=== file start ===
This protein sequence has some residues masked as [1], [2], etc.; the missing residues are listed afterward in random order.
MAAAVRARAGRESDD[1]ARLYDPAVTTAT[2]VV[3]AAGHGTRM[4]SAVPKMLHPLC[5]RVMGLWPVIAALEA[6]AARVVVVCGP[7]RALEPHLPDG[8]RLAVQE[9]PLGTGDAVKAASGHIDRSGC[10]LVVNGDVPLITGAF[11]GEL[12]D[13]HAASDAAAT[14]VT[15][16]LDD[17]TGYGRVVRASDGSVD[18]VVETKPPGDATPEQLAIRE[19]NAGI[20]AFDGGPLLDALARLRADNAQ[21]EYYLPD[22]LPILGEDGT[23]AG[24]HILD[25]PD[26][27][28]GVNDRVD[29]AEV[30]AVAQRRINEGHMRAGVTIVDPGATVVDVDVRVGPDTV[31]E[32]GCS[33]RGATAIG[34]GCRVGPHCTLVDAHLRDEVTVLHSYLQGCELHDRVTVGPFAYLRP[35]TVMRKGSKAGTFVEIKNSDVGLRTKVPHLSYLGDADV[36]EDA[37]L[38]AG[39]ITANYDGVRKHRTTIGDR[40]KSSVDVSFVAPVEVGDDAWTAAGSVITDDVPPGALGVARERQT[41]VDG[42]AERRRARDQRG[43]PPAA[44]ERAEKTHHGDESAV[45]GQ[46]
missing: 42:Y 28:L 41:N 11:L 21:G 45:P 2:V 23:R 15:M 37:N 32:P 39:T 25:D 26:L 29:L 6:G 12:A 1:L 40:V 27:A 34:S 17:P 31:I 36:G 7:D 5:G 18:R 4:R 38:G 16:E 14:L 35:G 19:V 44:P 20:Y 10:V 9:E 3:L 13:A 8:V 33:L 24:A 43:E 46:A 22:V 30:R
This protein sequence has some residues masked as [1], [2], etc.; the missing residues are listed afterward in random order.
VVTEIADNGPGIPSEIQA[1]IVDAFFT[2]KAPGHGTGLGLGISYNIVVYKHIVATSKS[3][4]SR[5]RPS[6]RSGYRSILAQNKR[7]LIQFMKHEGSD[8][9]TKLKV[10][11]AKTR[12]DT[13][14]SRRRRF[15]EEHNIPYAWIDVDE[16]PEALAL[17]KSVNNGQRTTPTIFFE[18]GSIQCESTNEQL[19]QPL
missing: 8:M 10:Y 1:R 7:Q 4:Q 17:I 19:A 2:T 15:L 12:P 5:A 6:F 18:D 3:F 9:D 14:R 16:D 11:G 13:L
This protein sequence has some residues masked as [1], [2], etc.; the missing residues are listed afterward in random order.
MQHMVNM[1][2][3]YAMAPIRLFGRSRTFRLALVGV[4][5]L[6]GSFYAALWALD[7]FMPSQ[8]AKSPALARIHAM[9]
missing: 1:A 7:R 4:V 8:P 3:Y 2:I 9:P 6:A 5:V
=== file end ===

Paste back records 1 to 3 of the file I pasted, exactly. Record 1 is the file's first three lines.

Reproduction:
This protein sequence has some residues masked as [1], [2], etc.; the missing residues are listed afterward in random order.
MAAAVRARAGRESDD[1]ARLYDPAVTTAT[2]VV[3]AAGHGTRM[4]SAVPKMLHPLC[5]RVMGLWPVIAALEA[6]AARVVVVCGP[7]RALEPHLPDG[8]RLAVQE[9]PLGTGDAVKAASGHIDRSGC[10]LVVNGDVPLITGAF[11]GEL[12]D[13]HAASDAAAT[14]VT[15][16]LDD[17]TGYGRVVRASDGSVD[18]VVETKPPGDATPEQLAIRE[19]NAGI[20]AFDGGPLLDALARLRADNAQ[21]EYYLPD[22]LPILGEDGT[23]AG[24]HILD[25]PD[26][27][28]GVNDRVD[29]AEV[30]AVAQRRINEGHMRAGVTIVDPGATVVDVDVRVGPDTV[31]E[32]GCS[33]RGATAIG[34]GCRVGPHCTLVDAHLRDEVTVLHSYLQGCELHDRVTVGPFAYLRP[35]TVMRKGSKAGTFVEIKNSDVGLRTKVPHLSYLGDADV[36]EDA[37]L[38]AG[39]ITANYDGVRKHRTTIGDR[40]KSSVDVSFVAPVEVGDDAWTAAGSVITDDVPPGALGVARERQT[41]VDG[42]AERRRARDQRG[43]PPAA[44]ERAEKTHHGDESAV[45]GQ[46]
missing: 42:Y 28:L 41:N 11:L 21:G 45:P 2:V 23:R 15:M 37:N 32:P 39:T 25:D 26:L 29:L 6:G 12:A 1:L 40:V 27:A 34:S 17:P 31:I 36:G 7:D 5:G 18:R 4:R 38:G 16:E 14:L 35:G 19:V 44:P 20:Y 10:V 9:E 3:L 13:A 8:V 33:L 24:A 43:E 46:A 22:V 30:R
This protein sequence has some residues masked as [1], [2], etc.; the missing residues are listed afterward in random order.
VVTEIADNGPGIPSEIQA[1]IVDAFFT[2]KAPGHGTGLGLGISYNIVVYKHIVATSKS[3][4]SR[5]RPS[6]RSGYRSILAQNKR[7]LIQFMKHEGSD[8][9]TKLKV[10][11]AKTR[12]DT[13][14]SRRRRF[15]EEHNIPYAWIDVDE[16]PEALAL[17]KSVNNGQRTTPTIFFE[18]GSIQCESTNEQL[19]QPL
missing: 8:M 10:Y 1:R 7:Q 4:Q 17:I 19:A 2:T 15:L 12:P 5:A 6:F 18:D 3:F 9:D 14:R 16:D 11:G 13:L
This protein sequence has some residues masked as [1], [2], etc.; the missing residues are listed afterward in random order.
MQHMVNM[1][2][3]YAMAPIRLFGRSRTFRLALVGV[4][5]L[6]GSFYAALWALD[7]FMPSQ[8]AKSPALARIHAM[9]
missing: 1:A 7:R 4:V 8:P 3:Y 2:I 9:P 6:A 5:V